Some might ask why, after Farrakhan's peak in the 1970s and early 1980s, is Beck focusing on the controversial Nation of Islam leader now. Surely, Farrakhan's hate-filled rhetoric is no longer shocking. But Beck explained why Farrakhan is still relevant on the world stage, namely as a powerful role model and influence for a growing movement of black radicals -- in particular the New Black Panthers.

Khalid Abdul Muhammad

Beck revealed to viewers an interesting fact about the Black Panthers, in particular that much of the militant group’s growth and power can be directly tied to the Nation of Islam.

A protégé of Farrakhan’s, a young Khalid Abdul Muhammad would go on to become the Nation of Islam leader’s personal assistant, and later, leader of the New Black Panthers.

For reference, Khalid's real name is Harold Moore Jr. "Khalid" was a name given to him by Farrakhan himself, meaning "warrior."

Muhammad gave a speech at a New Jersey college in 1993 in which he called Jewish people “bloodsuckers,” criticized the pope and accused Jews of being responsible for the slave trade. Sound familiar?

While Muhammad was forced to step down, he landed on his feet, quickly rushing to the aid of the then-floundering New Black Panthers and growing the movement to a presence in 40 cities around the world.

Malik Zulu Shabazz is the current chairman of the New Black Panthers and another rising militant mentored by Farrakhan.

King Samir Shabazz is another New Black Panther leader is "King" Samir Shabazz. King Samir is perhaps best known for his call to "kill cracker babies."

Malik Zulu did not fully denounce the call to "kill cracker babies," nor did he fire King Samir. All have remained in good stead with the Nation of Islam. Being unable to even bring themselves to denounce calls to murder babies is, as Beck pointed out, a nod to "how warped" this group of subversives really is.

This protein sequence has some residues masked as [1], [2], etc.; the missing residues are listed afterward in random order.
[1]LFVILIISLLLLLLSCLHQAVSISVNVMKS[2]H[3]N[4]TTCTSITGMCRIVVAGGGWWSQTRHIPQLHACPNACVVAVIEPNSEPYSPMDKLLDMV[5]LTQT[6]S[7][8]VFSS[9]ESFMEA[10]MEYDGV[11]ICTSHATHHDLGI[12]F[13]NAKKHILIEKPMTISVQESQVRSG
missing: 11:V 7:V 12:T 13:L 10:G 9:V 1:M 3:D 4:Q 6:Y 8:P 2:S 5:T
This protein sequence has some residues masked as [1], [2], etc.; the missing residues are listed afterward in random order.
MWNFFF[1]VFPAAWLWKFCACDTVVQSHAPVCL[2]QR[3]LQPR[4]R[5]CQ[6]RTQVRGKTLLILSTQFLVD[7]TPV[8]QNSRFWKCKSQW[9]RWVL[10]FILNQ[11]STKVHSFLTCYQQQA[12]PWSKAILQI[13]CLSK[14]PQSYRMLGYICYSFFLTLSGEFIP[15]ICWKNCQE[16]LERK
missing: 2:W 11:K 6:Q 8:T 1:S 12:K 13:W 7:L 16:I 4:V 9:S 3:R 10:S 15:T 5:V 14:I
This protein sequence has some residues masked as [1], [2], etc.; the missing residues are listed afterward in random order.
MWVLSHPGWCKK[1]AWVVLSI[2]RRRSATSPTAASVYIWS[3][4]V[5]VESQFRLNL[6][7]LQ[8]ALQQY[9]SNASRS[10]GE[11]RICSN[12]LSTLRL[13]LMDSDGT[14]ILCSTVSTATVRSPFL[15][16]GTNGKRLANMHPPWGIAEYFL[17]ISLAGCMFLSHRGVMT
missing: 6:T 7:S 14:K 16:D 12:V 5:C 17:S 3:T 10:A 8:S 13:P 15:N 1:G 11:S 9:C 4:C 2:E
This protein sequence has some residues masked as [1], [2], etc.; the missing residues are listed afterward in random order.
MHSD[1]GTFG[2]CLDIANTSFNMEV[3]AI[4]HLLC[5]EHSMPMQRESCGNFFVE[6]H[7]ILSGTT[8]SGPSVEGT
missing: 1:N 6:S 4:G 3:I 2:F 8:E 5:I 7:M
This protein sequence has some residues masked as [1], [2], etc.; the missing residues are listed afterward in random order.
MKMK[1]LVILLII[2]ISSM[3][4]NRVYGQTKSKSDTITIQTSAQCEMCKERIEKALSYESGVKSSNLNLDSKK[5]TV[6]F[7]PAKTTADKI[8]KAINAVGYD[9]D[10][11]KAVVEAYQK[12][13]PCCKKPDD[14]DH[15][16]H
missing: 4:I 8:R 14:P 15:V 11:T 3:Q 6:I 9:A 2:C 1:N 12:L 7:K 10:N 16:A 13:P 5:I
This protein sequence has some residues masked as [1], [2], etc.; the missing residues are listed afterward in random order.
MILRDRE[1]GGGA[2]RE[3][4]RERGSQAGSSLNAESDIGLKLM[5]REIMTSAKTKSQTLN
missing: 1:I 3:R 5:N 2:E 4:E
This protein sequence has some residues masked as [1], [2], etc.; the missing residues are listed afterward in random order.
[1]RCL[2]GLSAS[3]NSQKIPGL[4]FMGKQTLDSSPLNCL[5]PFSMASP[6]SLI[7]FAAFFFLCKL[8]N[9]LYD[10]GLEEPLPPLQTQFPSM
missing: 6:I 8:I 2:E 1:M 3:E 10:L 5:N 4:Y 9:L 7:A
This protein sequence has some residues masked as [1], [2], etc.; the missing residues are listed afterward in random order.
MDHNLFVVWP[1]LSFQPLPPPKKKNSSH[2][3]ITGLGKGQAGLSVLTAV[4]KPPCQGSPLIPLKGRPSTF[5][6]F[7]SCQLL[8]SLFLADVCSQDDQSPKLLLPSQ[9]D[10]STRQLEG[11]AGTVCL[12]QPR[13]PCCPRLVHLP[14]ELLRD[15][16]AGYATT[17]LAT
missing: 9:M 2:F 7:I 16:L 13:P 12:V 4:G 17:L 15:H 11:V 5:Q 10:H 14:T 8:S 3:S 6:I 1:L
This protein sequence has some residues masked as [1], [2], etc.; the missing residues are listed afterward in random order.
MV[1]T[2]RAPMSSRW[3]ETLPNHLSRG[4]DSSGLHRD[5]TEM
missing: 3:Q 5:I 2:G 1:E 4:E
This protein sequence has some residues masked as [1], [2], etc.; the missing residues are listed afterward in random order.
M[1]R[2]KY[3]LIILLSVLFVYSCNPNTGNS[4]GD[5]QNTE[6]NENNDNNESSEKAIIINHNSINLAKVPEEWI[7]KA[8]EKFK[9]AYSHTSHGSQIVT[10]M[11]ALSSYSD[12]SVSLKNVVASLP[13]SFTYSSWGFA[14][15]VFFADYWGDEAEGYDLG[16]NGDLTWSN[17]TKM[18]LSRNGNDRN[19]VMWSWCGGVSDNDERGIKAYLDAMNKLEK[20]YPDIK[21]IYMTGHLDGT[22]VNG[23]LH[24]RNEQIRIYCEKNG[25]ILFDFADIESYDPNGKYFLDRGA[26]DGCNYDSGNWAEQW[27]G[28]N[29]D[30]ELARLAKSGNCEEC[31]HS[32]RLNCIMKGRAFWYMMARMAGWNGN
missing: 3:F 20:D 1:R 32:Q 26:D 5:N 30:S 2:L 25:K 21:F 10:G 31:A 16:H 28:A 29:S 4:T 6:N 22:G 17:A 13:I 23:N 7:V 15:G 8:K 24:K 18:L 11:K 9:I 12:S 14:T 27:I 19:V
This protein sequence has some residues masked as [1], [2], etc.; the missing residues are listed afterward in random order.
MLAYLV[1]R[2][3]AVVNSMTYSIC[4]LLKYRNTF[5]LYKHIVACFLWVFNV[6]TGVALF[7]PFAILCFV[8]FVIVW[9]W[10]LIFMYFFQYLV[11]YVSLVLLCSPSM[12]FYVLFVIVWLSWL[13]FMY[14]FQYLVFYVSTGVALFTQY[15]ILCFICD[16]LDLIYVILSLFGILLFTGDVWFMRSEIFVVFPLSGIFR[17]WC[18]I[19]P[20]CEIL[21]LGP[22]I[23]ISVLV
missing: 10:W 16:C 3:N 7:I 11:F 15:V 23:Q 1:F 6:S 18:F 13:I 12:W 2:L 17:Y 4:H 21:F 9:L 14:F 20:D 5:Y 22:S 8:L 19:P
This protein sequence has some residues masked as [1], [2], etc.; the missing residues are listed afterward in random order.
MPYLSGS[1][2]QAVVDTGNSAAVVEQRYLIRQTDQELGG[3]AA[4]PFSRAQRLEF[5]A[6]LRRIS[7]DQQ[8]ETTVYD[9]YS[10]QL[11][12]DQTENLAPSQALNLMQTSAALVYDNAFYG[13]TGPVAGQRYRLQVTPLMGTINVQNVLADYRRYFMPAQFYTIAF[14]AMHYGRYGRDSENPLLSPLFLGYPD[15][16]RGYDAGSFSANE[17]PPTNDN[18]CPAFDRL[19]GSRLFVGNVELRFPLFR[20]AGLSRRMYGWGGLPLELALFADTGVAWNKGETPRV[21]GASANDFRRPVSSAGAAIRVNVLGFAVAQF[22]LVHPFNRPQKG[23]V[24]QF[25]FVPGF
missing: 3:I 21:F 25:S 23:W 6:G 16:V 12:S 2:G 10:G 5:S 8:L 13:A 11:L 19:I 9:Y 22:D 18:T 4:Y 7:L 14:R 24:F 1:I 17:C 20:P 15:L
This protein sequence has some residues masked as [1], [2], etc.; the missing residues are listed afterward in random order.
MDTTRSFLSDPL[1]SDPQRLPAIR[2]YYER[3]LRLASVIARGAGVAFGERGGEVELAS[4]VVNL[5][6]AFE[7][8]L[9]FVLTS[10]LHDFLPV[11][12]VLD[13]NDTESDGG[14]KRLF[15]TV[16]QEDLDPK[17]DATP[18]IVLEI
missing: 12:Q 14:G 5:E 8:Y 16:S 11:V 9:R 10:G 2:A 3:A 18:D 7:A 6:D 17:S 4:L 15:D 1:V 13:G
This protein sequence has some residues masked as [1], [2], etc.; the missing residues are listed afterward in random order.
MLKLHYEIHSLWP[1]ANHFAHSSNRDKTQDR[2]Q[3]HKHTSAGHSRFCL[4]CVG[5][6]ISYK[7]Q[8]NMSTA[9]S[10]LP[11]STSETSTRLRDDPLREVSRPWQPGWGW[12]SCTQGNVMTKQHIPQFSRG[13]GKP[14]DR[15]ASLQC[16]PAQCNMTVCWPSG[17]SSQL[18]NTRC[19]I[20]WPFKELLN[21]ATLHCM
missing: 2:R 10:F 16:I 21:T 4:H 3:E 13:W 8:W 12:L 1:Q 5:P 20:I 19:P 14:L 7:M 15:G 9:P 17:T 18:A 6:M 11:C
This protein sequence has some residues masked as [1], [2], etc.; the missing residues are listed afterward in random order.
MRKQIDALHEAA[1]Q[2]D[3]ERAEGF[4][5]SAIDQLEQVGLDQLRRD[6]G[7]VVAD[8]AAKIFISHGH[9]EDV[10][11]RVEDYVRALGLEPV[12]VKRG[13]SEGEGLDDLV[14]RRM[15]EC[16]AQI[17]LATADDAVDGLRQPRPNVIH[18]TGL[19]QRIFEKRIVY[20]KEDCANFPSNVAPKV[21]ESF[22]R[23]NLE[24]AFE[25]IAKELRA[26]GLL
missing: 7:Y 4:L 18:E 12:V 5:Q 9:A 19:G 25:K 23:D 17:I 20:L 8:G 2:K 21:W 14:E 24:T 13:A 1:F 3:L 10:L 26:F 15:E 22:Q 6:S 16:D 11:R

While America surely has enemies outside its borders, what concerns Beck at present, are the enemies within them. The mainstream media is in denial about these homegrown enemies, even though they walk the same streets as everyday Americans.

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Considered by many to be the man who ordered the assassination of Malcolm X, Farrakhan has not shied away from his past ill deeds. It is for this reason, perhaps, the content of this special was not difficult to unearth. Below, Beck delves into the long and tarnished history of the Nation and its flagrantly bigoted leader:

From embracing anti-American forces in Iraq, to receiving the Moammar Gadhafi Prize for Human Rights; from denigrating American hallmarks like the pledge of allegiance and Star Spangled Banner to saying "his god" will "wipe" America "from the face of the earth," Beck reveals how Farrakhan is a clear and present danger.

A history of anti-Semitism 

Farrakhan is also perhaps best known for is his animus for the Jewish people and Israel. Even a rudimentary online search will yield dozens of quotes in which Farrakhan denigrates Jews, reducing them to "dogs," "leeches," the spawns of "Sodom" and worse.

In another clip, Farrakhan's rampant Holocaust denial and anti-Semitic vitriol is uncovered. He also believes "the Black Holocaust" is far worse than the "Jew Holocaust."